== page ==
If you are a budding actor, a major in performing arts may seem like the right move but think again. A majority of the actors we see on television didn't make it big through professional training but through a lot of hard work and raw talent. Although some actors did go to performing arts schools to cultivate their existing skills.
Instead of majoring in performing arts, if you truly believe you are cut-out for acting, it would be wiser to get an acting coach who could help you develop your skill. Additionally, you would also need to attend numerous auditions and make a few contacts in the industry to get your big break.
Anthropology and Archeology
Both Anthropology and Archeology are incredibly interesting subjects that can help you develop your cognitive skills for your professional life. While this may make the subject attractive, the problem lies in the fact that this area of study is very niche.
For many graduates with this major, there is no definitive career path to take. You may even need to get a doctorate in the field to improve your chances for employment. You should only major in Anthropology and Archeology if you are truly passionate about the subject, otherwise, it could end up being a waste of time and money.
Composition and Rhetoric
Research shows that print media has only 10 or so years left but this doesn't mean that there is no scope for writers. While print may be dead, it doesn’t reduce the need for information but only changes the way we consume it. Having a writing skill is important but a degree in composition and rhetoric is not.
The major is quite vague and covers a broad aspect of writing rather than focusing on a single field. If you have a passion for writing, it would be more useful to major in English literature. The unemployment rate for composition and rhetoric is 20 percent.
With the impending effects of climate change, there is a need for environmental scientists however, this does not equal a need for an environmental science major. While in theory the major is related to the environment, it covers a broad spectrum of the subject instead of focusing on a single resource.
In order to improve your opportunities in the field of environmental science, you could major in physics, chemistry or biology and then use your skills in the field of environmental science. The current unemployment rate for this major is 11.79 percent.
Entrepreneurship as a major is like watching a tutorial on how to do something without actually doing it. While you may get some advice, there's no real learning there until you take the leap and start your own business.
Many entrepreneurs will tell you that it is not something that can be taught and many of the lessons learned are from the risks you take and mistakes you make in the real world. As an alternative to majoring in entrepreneurship, you can start your business as a side hustle until you are confident enough to go full time.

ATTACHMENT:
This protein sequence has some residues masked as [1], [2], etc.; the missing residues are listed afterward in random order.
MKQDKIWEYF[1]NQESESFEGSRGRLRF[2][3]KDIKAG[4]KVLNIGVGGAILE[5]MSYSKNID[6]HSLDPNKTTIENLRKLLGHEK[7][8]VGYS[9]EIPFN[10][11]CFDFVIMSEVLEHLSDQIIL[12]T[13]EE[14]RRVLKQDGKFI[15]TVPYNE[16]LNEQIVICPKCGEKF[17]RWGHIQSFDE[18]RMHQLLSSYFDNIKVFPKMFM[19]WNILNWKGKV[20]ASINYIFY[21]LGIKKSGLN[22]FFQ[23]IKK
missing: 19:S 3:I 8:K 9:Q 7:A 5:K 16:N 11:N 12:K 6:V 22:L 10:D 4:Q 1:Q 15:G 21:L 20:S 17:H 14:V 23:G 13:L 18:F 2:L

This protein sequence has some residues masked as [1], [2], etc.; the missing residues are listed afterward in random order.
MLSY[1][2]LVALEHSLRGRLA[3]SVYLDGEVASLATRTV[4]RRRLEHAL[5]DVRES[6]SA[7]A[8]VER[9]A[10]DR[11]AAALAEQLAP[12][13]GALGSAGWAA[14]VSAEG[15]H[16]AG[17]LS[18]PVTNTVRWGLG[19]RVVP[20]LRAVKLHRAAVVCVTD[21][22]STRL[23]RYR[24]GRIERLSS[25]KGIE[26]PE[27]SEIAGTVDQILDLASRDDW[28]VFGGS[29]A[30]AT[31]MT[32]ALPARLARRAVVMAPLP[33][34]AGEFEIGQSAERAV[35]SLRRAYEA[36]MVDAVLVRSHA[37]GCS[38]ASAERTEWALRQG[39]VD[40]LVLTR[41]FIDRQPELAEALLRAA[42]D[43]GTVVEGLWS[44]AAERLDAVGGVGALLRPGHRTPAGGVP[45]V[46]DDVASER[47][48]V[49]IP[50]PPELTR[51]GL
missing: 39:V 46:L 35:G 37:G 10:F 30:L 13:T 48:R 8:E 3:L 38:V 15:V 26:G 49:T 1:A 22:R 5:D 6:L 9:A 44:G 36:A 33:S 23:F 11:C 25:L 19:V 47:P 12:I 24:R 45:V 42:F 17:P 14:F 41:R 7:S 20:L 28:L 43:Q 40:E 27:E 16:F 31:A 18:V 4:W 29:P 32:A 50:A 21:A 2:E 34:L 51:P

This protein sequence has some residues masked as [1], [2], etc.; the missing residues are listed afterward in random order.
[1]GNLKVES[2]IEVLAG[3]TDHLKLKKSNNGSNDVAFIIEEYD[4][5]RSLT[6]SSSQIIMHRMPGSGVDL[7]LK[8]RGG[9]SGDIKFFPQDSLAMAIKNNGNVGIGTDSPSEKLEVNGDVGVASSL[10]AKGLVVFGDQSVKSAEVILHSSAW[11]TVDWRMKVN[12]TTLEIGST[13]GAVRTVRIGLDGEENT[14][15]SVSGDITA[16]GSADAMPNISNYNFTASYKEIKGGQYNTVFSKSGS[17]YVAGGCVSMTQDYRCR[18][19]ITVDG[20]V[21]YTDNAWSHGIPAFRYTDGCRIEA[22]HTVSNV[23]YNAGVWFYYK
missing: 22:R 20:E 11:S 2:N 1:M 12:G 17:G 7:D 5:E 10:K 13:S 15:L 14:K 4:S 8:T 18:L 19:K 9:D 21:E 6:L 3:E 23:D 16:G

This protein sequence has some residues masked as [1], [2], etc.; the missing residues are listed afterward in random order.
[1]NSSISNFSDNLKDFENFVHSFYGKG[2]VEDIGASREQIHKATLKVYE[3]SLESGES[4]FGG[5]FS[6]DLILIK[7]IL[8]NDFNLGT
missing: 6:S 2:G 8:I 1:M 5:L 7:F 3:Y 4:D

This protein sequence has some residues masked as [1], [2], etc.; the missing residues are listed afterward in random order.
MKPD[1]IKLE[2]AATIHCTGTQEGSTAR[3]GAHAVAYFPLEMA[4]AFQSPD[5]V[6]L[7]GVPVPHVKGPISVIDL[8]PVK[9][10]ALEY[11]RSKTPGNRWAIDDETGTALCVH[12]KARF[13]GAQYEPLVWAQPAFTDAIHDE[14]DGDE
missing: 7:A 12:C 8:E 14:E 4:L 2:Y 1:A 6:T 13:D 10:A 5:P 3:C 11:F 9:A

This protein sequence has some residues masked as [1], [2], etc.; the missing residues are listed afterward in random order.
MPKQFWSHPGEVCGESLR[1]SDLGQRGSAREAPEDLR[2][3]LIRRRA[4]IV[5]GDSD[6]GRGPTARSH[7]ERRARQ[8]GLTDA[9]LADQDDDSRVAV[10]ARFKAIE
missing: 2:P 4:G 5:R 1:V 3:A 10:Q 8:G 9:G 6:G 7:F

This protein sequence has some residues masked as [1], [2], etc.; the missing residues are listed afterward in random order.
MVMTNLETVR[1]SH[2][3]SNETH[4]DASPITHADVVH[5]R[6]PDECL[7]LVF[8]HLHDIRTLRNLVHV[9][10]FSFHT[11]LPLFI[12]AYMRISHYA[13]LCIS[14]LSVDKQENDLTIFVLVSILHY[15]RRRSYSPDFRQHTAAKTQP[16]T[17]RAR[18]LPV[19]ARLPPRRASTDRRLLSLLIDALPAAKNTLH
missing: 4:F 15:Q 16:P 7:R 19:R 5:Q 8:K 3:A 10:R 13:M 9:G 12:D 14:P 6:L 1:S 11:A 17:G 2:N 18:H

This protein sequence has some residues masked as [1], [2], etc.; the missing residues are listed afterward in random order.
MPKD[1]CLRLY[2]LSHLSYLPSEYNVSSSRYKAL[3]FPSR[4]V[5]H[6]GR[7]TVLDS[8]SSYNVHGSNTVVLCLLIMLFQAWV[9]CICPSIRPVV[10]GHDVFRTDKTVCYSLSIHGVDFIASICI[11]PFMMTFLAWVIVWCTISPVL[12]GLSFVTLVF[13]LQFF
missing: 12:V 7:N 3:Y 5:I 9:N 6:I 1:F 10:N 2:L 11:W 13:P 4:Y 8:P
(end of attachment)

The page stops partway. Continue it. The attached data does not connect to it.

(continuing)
Learning how to speak a language can do wonders for your resume especially as globalization increases but this is still no reason to major in a certain language. Language as a major will teach you about the history of the language as well which you may never actually put into practice. All the knowledge you need to learn about a language comes from the real world.
Instead of majoring in a language, you can use an online tool like Duolingo or even take an evening class to pick up a new language. This is also a lot more cost-effective than a college degree.
Sociology, as the name suggests, is a study of how society works and while this may sound interesting, it is not a worthwhile college major. Those who have a degree in sociology lean towards jobs in non-profits or as a social worker. Unfortunately, the employment rates for these jobs is not too high.
Although research shows that the employment levels for social workers will pick up in the future, the salary for these jobs is not too competitive. The average salary for a social worker in the United States is only $57,000 per year.
Microelectronics deals with the study of home electronic devices and instruments are made. Unfortunately, with the advent of AI and robots, many of these jobs will be replaced in a few years. Research shows that the demand for people in semiconductor processors will drop by 27 percent in the next few years.
Additionally, the median wage for a person with a microelectronics engineering degree is only $33,950. If you wish to study electronics, you would be better of majoring in technology. Microelectronic engineering is too specific which can make it a challenge to find employment.
Hospitality and tourism
Tourism is big, especially in major metropolitan cities and while the job prospects for people with this major look good, the pay you can expect to receive is not that great. For those who work at the front desk at hotels, the employment rate is expected to increase by 13 percent in the next few years, but unfortunately, the median pay for this job is only $20,400 per year.
For the managers of hotels, the salary is only $46,000 per year and the employment rate for travel agents is also expected to drop by 12.1 percent in the next few years. While it may be an interesting major, the job prospects for a tourism degree are quite slim.
If you wish to become a police officer or a detective, a degree in criminal justice might make sense but in reality, it serves no purpose. Many officer and detective training programs don't require anything more than your high school diploma. This is because most of the learning for the job is done during the training period.